Social Security limitations

Well, according to this link, the maximum benefits a married couple can get appear to be $2,533 + $1,266.50 or $3,799.50/month. $45,594/yr for a married couple sounds pretty sweet. Now, how to get to that level while working within the Social Security limitation?

  1. Get to the maximum earnings level as soon as possible. SS is based off of the highest 35 years of earnings. And if you don’t have earnings for 35 years, they may graciously put in a zero as part of the calculation which could lower your benefits.
  2. If you can’t get to the maximum earnings level, then try to plan drawing Social Security when you are 70. The amount of your check increases about 8%/yr for every year after your full retirement age (up until age 70).
  3. Try to wait until your full retirement age (67 years old, or a little less, for most baby boomers, and age 67 for everybody else). SS Chart
  4. Use your spousal benefits if it makes more sense. If your incomes are largely different, you can receive 50% of the highest earner’s SS benefits. Since the largest amount is $2,533/month, then the spouse can receive $1,266.50/month if the higher earner has reached full retirement age.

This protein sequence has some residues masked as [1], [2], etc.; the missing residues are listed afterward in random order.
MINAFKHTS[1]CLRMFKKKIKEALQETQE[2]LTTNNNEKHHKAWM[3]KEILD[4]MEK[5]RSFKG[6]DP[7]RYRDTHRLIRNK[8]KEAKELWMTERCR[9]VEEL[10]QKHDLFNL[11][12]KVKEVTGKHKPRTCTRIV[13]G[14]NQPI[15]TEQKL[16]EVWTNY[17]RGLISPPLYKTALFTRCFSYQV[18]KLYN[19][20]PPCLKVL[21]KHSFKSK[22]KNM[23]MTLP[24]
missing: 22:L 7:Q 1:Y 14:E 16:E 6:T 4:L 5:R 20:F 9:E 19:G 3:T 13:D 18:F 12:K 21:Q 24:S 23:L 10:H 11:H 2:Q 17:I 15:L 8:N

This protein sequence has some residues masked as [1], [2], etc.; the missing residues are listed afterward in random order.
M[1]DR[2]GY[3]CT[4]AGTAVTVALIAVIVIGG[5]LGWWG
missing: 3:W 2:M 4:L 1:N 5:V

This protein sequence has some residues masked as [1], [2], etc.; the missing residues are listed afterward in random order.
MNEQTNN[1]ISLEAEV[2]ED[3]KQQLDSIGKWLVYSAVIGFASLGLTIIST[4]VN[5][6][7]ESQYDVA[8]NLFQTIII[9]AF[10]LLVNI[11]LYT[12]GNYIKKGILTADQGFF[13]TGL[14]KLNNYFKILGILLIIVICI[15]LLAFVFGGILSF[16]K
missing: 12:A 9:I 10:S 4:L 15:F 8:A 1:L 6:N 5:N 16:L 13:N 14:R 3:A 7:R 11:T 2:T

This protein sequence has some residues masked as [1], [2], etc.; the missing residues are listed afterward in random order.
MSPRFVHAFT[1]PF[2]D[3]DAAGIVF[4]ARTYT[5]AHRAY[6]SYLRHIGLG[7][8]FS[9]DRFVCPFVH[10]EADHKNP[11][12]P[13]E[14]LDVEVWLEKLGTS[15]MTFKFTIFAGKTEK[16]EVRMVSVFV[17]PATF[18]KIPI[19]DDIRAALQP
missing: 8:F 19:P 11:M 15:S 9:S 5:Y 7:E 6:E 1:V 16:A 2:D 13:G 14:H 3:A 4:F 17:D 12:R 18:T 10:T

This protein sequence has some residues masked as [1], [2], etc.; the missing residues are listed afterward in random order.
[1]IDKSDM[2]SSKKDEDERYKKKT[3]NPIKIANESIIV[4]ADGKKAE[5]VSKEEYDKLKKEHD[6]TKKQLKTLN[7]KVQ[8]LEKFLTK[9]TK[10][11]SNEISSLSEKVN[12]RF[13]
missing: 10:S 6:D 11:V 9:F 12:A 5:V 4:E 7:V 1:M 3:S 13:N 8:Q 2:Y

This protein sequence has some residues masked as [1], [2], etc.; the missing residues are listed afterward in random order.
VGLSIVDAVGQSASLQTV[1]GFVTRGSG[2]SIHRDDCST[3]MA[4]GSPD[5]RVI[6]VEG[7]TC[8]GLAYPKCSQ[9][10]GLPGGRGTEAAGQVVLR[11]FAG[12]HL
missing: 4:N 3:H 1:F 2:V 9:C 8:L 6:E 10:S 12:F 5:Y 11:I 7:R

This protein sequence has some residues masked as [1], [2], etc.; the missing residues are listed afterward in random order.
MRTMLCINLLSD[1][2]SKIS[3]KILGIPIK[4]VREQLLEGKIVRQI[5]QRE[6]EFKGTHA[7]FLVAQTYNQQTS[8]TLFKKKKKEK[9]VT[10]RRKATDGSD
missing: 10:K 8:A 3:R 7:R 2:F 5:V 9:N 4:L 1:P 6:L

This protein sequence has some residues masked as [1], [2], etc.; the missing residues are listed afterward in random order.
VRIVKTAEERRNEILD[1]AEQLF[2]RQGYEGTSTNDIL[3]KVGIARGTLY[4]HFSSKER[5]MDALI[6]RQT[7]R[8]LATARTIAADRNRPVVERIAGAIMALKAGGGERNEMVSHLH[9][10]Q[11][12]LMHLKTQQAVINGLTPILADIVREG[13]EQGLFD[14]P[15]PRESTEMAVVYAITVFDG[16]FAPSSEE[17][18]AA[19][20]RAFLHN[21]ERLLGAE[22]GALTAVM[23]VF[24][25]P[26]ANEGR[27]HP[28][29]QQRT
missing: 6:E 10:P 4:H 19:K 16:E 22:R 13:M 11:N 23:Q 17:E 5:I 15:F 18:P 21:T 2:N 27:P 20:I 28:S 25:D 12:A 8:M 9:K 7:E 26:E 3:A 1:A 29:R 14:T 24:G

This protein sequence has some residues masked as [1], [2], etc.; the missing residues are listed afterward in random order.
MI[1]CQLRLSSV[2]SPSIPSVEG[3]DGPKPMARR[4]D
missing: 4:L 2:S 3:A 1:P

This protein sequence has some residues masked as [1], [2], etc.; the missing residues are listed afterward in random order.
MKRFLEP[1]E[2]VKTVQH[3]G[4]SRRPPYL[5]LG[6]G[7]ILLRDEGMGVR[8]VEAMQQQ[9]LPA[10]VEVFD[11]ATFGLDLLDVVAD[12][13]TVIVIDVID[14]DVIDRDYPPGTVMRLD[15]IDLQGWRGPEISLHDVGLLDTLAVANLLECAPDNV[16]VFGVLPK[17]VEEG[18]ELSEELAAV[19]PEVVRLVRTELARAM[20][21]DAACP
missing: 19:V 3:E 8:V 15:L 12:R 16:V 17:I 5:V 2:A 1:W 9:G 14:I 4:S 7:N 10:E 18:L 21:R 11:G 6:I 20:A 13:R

5. In the case of families that have dual incomes and enough credits, if the spouse that earns less has a larger amount at age 70 than their spousal benefits allows for, then they can change the benefits that they are claiming to their own (since they have achieved the maximum SS payment based on their own benefits.
  6. If you can manage to earn $38k/yr+ after you retire, it would be best to not earn that much until after you’ve reached full retirement age. Otherwise your SS check will be lowered by $1 for every $2 that you earn above $15,120 (or $14,640 if you are single).

In case you’re wondering, the SS office is pushing for automatic deposits of your Social Security checks starting March 1, 2013. As a matter of fact, if you don’t have automatic deposit in place for your SS check by that date your SS check may be late and it won’t be a check, it will be a prepaid debit card.

PS: In case the link above doesn’t work, here it is: http://www.ssa.gov/policy/docs/quickfacts/prog_highlights/index.html

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